AVX-512 Performance Comparison: AMD Genoa vs. Intel Sapphire Rapids & Ice Lake

Written by Michael Larabel in Processors on 18 January 2023 at 01:16 PM EST. Page 1 of 8. 26 Comments.

With last week's launch of Intel's 4th Gen Xeon Scalable Sapphire Rapids server processors, Intel heavily talked up the shiny new accelerators and the big performance potential of AMX, but not really showcased and only heard through the grapevine was the improved AVX-512 implementation found with these new processors. With Sapphire Rapids there is reduced penalties from engaging AVX-512 -- and for some AVX-512 instructions, no longer any measurable impact -- compared to prior generation Xeon processors. In this article is a look at the performance for a wide variety of workloads with AVX-512 on/off not just for Sapphire Rapids but also for prior generation Ice Lake as well as AMD's new EPYC 4th Gen "Genoa" processors where they have introduced AVX-512 for the first time.

Hearing of improved AVX-512 handling with Sapphire Rapids had me quite excited considering the number of workloads out there right now able to leverage AVX-512, compared to the early software state with the accelerators, etc. Plus with the new AMD Zen 4 AVX-512 implementation being quite efficient I was eager to see how the change in performance would compare.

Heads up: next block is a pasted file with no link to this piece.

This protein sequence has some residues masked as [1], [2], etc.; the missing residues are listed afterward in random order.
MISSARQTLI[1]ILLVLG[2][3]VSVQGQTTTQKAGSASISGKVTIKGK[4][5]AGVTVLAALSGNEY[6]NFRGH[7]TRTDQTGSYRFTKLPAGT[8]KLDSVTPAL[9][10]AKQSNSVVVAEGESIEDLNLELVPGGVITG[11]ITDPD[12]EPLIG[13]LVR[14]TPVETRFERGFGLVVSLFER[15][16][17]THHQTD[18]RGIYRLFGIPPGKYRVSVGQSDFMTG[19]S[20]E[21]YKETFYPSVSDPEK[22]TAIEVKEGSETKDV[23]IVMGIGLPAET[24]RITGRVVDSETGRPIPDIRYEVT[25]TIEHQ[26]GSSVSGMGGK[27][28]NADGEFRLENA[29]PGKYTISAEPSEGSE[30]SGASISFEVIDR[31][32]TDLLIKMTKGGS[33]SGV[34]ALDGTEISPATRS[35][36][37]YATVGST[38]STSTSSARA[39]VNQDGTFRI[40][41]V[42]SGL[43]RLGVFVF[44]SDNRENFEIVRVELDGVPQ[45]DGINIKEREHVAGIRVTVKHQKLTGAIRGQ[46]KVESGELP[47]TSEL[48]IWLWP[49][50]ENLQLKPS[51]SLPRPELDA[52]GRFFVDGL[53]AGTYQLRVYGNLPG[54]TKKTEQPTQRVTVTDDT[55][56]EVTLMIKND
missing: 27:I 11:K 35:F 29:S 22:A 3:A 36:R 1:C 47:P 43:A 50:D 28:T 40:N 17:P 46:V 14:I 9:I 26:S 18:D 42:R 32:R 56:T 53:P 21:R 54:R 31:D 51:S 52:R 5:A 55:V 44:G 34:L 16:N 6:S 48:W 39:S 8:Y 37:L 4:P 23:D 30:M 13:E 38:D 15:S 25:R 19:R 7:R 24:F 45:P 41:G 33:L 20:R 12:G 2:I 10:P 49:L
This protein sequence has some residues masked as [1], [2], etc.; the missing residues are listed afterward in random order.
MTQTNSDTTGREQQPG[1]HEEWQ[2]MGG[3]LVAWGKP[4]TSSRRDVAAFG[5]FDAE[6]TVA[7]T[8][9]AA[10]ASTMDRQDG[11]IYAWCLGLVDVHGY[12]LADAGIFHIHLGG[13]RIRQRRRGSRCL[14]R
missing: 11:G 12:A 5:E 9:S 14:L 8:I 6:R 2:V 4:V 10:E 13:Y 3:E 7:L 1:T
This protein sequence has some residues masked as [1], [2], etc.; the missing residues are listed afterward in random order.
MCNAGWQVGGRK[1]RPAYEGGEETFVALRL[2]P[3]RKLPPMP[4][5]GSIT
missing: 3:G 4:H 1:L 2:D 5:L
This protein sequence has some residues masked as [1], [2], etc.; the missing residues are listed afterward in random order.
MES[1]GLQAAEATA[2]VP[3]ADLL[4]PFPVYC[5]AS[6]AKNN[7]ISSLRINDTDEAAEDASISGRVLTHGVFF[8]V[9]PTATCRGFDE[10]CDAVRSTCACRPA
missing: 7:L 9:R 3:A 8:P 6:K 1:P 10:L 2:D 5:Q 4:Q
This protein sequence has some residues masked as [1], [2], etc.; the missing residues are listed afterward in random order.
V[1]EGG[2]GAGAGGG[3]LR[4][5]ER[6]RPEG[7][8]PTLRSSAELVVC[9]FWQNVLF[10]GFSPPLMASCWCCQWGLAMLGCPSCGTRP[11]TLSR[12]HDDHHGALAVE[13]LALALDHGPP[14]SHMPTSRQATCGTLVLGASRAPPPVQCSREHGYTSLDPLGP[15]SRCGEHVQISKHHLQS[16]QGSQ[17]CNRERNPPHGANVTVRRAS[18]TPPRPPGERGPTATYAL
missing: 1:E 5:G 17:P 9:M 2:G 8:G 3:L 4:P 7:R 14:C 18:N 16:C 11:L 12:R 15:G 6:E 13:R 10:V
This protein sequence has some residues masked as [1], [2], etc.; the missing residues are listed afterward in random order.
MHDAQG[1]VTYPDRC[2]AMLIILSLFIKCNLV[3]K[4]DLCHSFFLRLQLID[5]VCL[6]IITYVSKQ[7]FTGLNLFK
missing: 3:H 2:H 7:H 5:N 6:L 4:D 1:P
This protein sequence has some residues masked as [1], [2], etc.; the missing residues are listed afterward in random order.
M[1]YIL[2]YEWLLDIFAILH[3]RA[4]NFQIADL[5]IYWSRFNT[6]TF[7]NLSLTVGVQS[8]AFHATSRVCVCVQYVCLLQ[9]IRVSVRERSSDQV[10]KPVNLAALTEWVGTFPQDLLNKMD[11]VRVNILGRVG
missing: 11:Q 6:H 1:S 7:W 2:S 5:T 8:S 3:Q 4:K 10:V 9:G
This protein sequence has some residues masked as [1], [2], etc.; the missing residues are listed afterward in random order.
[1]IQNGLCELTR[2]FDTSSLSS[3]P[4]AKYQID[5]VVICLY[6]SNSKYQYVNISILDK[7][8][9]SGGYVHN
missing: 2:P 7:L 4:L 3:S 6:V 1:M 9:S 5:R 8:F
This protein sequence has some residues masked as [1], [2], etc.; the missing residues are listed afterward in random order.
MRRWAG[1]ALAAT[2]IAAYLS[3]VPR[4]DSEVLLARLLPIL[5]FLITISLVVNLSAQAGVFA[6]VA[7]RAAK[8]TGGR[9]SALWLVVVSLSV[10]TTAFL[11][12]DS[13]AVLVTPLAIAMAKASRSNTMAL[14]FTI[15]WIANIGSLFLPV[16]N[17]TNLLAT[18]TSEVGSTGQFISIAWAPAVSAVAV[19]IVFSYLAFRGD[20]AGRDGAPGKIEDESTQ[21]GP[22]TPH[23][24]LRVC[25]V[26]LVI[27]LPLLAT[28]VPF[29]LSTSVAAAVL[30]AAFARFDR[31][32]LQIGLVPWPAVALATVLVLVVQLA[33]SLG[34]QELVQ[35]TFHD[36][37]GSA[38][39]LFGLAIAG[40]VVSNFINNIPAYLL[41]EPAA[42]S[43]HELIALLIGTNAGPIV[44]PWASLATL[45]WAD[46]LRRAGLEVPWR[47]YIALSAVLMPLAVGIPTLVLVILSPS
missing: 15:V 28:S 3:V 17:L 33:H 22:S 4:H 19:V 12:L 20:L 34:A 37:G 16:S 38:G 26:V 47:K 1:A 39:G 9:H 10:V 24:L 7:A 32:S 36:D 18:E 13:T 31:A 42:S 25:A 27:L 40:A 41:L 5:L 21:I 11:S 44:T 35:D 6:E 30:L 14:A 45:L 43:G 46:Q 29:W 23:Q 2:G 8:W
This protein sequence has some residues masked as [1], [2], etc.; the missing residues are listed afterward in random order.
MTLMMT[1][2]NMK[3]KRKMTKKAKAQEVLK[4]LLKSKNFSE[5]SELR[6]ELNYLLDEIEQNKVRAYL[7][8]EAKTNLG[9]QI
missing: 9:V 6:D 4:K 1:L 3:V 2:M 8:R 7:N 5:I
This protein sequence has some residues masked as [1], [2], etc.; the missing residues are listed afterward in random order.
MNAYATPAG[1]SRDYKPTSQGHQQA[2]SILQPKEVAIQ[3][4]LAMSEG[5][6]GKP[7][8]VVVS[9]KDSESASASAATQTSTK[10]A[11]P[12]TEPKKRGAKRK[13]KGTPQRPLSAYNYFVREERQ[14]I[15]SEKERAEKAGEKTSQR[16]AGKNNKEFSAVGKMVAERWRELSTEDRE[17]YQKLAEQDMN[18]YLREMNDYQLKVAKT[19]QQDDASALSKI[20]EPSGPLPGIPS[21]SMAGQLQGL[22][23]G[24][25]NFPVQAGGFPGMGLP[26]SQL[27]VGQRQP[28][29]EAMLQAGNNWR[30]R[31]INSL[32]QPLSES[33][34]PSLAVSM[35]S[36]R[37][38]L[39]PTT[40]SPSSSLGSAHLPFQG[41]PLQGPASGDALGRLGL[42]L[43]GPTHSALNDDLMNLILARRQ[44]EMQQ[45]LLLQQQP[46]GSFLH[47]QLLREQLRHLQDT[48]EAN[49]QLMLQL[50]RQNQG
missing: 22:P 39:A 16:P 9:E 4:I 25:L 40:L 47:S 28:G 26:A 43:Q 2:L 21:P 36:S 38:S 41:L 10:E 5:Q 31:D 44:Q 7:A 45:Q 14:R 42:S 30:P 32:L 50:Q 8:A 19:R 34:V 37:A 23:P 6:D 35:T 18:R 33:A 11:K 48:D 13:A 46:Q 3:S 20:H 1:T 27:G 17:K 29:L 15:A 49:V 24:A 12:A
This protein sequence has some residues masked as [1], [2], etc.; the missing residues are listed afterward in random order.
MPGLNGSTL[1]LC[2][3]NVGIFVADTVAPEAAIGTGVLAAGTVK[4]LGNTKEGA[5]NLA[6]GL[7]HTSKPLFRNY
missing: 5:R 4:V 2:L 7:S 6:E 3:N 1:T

For today's article I ran benchmarks of the Intel Xeon Platinum 8490H (Sapphire Rapids), Intel Xeon Platinum 8380 (Ice Lake), and AMD EPYC 965 (Genoa) processors all in two CPU configurations as the flagship models of each generation. From there I ran a wide variety of (mostly real-world) benchmarks with AVX-512 support enabled and then disabled/compiled-out.

Aside from servers featuring an AVX-512 toggle in the BIOS, the AVX-512 usage can also be manipulated using "clearcpuid=304" as a Linux kernel boot option to clear the AVX-512 flags from being used by the kernel or exposed as part of the /proc/cpuinfo output for applications parsing that for determining CPU features to enable. And additionally for the apps built from source compiling with/without the AVX-512 options.

In addition to looking at the raw performance across Ice Lake / Sapphire Rapids / Genoa with AVX-512 on/off, the CPU core temperatures, combined CPU power consumption, and CPU peak frequency (the highest observed every second across any of the CPU cores) were recorded as complementary data metrics for each benchmark.

These AVX-512 results are quite interesting so let's jump straight to the data.

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